FilmSlashTV: ‘Titanic’ in memory, and 3-D

Apr. 12, 2012 | 0 Comments

Burnished by nostalgia into a golden memory, 'Titanic' still glows. (Courtesy Paramount)

Burnished by nostalgia into a golden memory, "Titanic" still glows. (Courtesy Paramount)

REVIEW BY BURL BURLINGAME / bburlingame@staradvertiser.com

R.M.S. Titanic slid into the North Atlantic a century ago today, and it seems at least that long ago that James Cameron’s gigantic movie was released. Seeing it again, with the added filip of 3-D effects, is an interesting experience.

‘Titanic in 3-D’

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The movie itself is as we remember it, a massively entertaining, romantic soap opera that suddenly turns into a scramble for survival. The first half, we project ourselves into it, the latter half we try to Imagine ourselves trying to get out of it. The neatest thing about the filmmaking is the engaging way “Titanic” sucks us into what seems, on the surface, to be a magnetic romance, while underneath, there are dangerous currents of class consciousness and shoals of hubris. (Have I exhausted the metaphors yet? Not bloody likely.)

And then, suddenly, that iceberg rips the safe, stable deck out from beneath the characters. You don’t mess with nature.

There are so many layers of meaning attached to the Titanic tragedy that it is no wonder that it has become a touchstone of 20th-century mythology. Cameron understood this, and yet doesn’t trowel it on. The movie was teased for its simplistic dialogue; I’ve fairly in awe of its economy of expository overlay. The damn thing is more than three hours long, and yet, you don’t want to leave your seat for a second.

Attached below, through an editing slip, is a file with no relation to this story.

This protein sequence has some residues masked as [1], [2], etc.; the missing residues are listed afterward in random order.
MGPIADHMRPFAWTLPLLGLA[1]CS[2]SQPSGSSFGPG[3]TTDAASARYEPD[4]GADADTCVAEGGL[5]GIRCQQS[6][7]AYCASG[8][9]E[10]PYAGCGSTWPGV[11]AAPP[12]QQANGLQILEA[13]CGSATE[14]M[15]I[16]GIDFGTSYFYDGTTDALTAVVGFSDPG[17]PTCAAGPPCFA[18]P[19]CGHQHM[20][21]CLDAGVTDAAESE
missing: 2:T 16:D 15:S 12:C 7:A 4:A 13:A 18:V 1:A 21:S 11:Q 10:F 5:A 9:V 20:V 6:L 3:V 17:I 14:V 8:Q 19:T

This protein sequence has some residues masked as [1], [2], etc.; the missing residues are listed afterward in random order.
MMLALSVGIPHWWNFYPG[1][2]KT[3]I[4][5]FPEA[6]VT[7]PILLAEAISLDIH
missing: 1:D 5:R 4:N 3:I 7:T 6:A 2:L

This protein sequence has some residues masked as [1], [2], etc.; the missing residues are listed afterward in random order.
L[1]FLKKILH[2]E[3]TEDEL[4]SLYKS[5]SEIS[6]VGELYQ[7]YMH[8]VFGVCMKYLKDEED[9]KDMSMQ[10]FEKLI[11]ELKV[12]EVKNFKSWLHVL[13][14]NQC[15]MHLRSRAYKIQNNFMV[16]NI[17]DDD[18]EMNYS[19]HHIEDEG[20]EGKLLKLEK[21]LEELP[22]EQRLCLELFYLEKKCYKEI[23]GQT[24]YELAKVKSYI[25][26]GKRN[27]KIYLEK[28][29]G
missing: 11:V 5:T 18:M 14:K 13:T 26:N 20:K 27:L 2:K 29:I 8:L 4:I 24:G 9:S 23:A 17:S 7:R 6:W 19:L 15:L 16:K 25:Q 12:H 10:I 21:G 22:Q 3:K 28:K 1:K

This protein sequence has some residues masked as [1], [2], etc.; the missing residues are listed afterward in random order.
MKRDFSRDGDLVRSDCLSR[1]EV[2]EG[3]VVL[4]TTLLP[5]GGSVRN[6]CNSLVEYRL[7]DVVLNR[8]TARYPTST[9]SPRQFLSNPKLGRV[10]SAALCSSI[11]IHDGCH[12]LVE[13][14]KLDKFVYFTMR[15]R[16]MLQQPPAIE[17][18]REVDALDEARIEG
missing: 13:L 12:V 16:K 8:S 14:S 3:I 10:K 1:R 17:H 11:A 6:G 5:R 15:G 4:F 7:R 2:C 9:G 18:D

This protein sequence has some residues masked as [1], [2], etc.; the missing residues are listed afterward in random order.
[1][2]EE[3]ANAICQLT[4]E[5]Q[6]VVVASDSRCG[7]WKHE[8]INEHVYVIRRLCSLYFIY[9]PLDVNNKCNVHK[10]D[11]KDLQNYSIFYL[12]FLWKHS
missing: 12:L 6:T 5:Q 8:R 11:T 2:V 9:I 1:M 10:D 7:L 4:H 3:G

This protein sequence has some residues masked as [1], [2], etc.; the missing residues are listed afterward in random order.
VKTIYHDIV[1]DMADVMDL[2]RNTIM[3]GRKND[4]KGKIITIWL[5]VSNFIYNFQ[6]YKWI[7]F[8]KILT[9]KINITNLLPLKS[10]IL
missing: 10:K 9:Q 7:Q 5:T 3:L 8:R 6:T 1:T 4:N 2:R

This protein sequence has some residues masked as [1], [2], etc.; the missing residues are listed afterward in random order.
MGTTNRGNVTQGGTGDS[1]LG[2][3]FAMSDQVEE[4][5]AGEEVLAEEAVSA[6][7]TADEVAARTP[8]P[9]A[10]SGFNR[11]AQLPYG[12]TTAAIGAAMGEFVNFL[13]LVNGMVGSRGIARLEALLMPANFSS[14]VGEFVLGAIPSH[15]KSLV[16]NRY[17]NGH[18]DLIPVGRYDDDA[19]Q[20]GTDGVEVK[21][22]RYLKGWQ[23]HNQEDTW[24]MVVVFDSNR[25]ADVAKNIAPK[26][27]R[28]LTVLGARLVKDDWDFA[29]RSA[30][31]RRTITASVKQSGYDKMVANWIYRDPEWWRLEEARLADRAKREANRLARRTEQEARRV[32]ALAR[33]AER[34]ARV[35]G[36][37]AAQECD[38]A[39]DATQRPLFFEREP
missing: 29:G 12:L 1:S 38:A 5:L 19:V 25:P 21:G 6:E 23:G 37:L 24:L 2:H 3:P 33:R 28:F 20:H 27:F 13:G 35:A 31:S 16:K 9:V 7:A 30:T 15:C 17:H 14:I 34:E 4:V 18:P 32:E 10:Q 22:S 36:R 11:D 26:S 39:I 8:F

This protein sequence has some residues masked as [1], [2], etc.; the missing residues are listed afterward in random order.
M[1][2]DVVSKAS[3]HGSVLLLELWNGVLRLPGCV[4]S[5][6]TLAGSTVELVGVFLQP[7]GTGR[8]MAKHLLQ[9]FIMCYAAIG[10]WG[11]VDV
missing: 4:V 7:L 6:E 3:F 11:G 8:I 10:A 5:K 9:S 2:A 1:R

It is, simply, a great film, a throwback to classic filmmaking, and more than that, an experience with unusual resonance to the world of today.

“Titanic” is a emotional pop entertainment worthy of serious debate and analysis. These depths are what give the movie such impact, such staying power. And the technical achievement of its creation is so near perfection that it doesn’t scuttle the narrative.

Seeing the film again in a state-of-the-art theater also reminds us of how far we’ve come in just the last decade. When “Titanic” was originally released, it was on reels of film that faded and deteriorated. Today, the digital release ensures a top-notch experience every time.

It’s simply fun once again to see Leonardo DeCaprio’s boyish verve, and Kate Winslet’s initial accension into film goddesshood, plus Billy Zane’s Snidely Whiplash take on a character that’s essentially a Mitt Romney caricature.

In fact, the whole 99 percent/1 percent kerfuffle is oddly relevant in today’s “Titanic.”

Oh, the 3-D; it’s OK. It doesn’t cause headaches like other 3-D movies. Maybe James Cameron should be the only filmmaker allowed to play in three dimensions.
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Burl Burlingame is a features reporter at the Honolulu Star-Advertiser. Email him at bburlingame@staradvertiser.com and follow him on Twitter.

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